Why do people love to fight? I’m not talking about standing up for your rights or giving your all for something important. I mean, literally, fighting. Our animal brains receiving an adrenaline kick, making us thirst for blood and viscera, or at least combat even if blood and viscera are cartoonishly absent (yes, that was a dig at the colorful Marvel movies, as usual). But my point is that even when the subject is not important, it seems like a requirement to fight. Fight. FIGHT!

Is it conditioning or is it inherent?

I came home exhausted from a long day of work, my first day back after a bout of stomach flu… only to step onto a squishy rug. Turns out that a fun little quirk of our apartment is its potential to have garbage water back up out of the drains until it starts looking like Noah might have a shipyard nearby. Coming home to this made me, as you might imagine, piss-boiling angry. It was of course not a malicious attack by my super or building manager. It was just bad plumbing. We mopped up, washed the rugs, and the super called a plumber for the next day. The water was drained, the damage undone, my shower tomorrow unaffected (after some scrubbing). What was I gonna do? Cry? Complain? Fight?

Man, did I want pick door #3. I had Civil War on, a film I have already reviewed (twice, technically), and it reminded me of how much fighting has been portrayed as heroic of late. In fact, lately it’s not even heroic. It’s habitual. The template of the action set pieces culminating in the big third act battle has become mandatory for these films, and arguably, audiences at this point expect them rather than being excited about them.

You might argue that the action is the whole point of superheroes. I disagree. That’s what we’ve made superhero movies about. But as any kindergartener can tell you, a hero is not the person who punches hardest. A hero is the person who does the brave and difficult and right thing in defense of something or someone in need of protection. Tack on super and you’re now talking about someone who goes beyond the bounds of what is normally possible, taking on more responsibility and overcoming antagonists symbolic of greater evil: greed, lust, facism, capitalism, nihilism. So I repeat: superhero stories do not need action. But that’s what we keep on getting, because it’s both the easiest way to demonstrate conflict and to resolve it. I pick on Marvel movies because I love them and they are popular, but they are far from the only ones guilty of this. That said, as a group those are the films that get the most exposure, and the version of violence they offer is by far the most cartoonish, toothless, and consequence-free.

It’s not like Marvel is to blame for normalizing and sanitizing violence. Our entire culture is built around a view of violence and fighting as entertainment. We laugh at it. We show it to our children to keep them quiet. We eat, sleep, and breathe it. So the logic behind using fighting as a way to show conflict and resolution is obvious: some people might be pacifists, but everyone understands “the big fight”. Hell, I wasn’t happy until I had what I considered an adequate amount of physical fighting in the most recent chapter of Unlife. I felt it was not only necessary, but escalated the stakes in a powerful way. And I’m only talking story development here. What about our real world celebration of it? What about the reverence we have for our troops, the major wars of the past, the need to put the term “non-violent” before the word “protest”?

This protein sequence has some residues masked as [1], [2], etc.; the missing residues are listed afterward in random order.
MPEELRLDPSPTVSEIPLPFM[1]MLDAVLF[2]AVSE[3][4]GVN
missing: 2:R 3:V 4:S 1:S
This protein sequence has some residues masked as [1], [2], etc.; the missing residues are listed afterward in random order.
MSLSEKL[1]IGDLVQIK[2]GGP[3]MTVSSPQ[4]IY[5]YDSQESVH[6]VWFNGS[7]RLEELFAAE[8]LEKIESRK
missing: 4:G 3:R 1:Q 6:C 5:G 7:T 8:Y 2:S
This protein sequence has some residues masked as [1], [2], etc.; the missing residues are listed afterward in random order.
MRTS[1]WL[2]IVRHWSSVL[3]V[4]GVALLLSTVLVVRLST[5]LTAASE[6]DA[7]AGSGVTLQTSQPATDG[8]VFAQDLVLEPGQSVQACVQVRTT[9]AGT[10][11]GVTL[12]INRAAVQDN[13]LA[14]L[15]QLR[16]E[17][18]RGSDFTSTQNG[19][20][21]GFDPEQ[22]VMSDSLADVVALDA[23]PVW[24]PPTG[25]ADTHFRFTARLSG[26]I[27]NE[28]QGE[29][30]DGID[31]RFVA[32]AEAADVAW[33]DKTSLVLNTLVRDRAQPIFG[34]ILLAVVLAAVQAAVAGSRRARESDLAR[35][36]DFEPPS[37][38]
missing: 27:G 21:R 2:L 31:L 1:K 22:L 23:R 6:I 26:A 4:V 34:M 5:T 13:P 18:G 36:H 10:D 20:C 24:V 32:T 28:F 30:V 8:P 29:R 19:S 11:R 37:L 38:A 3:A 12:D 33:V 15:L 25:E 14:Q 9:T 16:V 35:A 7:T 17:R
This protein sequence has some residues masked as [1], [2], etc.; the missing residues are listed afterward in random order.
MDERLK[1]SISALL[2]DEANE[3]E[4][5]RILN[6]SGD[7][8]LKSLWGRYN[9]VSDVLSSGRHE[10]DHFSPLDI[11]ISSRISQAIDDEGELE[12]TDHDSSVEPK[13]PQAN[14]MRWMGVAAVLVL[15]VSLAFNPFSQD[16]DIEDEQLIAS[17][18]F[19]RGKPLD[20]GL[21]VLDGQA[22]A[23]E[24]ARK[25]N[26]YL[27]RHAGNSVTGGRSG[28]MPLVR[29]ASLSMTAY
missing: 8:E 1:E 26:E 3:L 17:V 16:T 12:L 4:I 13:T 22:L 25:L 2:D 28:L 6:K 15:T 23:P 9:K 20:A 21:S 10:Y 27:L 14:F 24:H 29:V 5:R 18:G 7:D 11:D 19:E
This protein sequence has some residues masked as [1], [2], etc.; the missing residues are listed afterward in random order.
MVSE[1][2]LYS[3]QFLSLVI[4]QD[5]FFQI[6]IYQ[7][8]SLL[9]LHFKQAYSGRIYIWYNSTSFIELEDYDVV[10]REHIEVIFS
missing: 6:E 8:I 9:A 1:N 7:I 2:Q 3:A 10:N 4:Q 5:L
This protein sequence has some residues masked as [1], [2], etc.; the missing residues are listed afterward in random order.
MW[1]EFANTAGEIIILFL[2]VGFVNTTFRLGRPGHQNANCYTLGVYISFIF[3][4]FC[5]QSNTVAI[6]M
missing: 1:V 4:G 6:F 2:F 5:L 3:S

But I’m getting away from my argument, because I’m not here to condemn or condone violence. I’m here to question the normalized repetition of it. For a society that claims to want peace, we certainly celebrate fighting to an insane degree. We love it. Sure, being on the receiving or losing end of it can plunge us to the greatest depths, but we don’t think of it that way. For ourselves, we see the glory of victory, of being right, of digging into ourselves and exorcising our angers and fears and frustrations, lashing out and having it mean something. Is it just what remains from when we were three and our moms refused to buy that bag of M&Ms at the grocery store? Or is it so intertwined with everything we know that the urge to use it as a crutch now prevents us from walking without it?

This week, I tried Krav Maga. The urge to kick a little ass has gotten insanely tempting these days. I had to be corrected multiple times on my stance, as I was inadvertently mirroring the only fighting style I ever studied. And it was exhausting. It required more than angry force. It required concentration. A taming of the beast. Becoming its master.

I signed up for a few more classes, so we’ll see. I’m not sure if I’m any less stressed, but at the very least I can sleep better knowing I got to fight. I got to just… go for it. Maybe that’s why we like fighting so much. Because it elevates conflict to a point where it can’t be avoided. It has to be faced.

And yet… when I have one of those power trip daydreams, of triumphantly vanquishing the person who won’t fix my bathroom or shoved me on the subway or is just the unlucky schmo that I invented to represent the sum of my frustrations, all I think of is the fight. The glorious arc of words and actions that resolves everything and propels me on the path to glory.

I never imagine the shrapnel and destruction left in the fight’s wake.